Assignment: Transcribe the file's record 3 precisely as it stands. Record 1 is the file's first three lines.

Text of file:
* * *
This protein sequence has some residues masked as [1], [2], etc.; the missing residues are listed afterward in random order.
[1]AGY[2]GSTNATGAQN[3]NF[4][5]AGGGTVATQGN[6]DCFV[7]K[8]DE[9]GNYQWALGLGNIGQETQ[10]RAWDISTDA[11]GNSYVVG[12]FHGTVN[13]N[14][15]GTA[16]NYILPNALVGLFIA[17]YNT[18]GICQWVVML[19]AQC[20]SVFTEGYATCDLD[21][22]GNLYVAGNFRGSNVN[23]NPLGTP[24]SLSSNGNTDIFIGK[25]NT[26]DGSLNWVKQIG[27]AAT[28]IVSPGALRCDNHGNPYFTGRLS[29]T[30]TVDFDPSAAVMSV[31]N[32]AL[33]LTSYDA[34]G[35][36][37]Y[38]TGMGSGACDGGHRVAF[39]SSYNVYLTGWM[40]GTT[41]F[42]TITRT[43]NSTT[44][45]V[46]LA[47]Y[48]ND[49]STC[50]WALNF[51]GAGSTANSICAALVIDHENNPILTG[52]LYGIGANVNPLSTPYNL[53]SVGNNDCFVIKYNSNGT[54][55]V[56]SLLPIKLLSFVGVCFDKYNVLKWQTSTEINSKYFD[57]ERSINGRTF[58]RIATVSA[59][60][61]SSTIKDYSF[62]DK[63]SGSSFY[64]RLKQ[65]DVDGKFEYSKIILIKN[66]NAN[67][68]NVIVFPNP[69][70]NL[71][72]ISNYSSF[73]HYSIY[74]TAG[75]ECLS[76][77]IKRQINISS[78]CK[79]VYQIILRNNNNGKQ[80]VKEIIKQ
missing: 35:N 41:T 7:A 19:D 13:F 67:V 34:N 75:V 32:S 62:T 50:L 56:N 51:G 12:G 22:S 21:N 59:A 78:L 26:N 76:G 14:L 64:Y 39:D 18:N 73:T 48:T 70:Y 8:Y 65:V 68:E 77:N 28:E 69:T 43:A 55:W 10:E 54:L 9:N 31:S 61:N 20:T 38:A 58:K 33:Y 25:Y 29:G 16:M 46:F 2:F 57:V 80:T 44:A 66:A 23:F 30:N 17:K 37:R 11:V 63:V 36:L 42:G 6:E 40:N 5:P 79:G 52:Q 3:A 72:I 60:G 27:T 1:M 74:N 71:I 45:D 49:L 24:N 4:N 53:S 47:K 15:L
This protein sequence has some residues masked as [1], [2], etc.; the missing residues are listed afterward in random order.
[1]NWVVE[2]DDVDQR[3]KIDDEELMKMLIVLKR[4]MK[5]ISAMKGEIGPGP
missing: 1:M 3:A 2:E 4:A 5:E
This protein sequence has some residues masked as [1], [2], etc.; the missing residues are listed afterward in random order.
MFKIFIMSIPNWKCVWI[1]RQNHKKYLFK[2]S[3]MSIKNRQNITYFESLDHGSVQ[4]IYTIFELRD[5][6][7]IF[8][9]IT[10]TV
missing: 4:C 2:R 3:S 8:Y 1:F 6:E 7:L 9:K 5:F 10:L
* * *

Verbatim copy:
This protein sequence has some residues masked as [1], [2], etc.; the missing residues are listed afterward in random order.
MFKIFIMSIPNWKCVWI[1]RQNHKKYLFK[2]S[3]MSIKNRQNITYFESLDHGSVQ[4]IYTIFELRD[5][6][7]IF[8][9]IT[10]TV
missing: 4:C 2:R 3:S 8:Y 1:F 6:E 7:L 9:K 5:F 10:L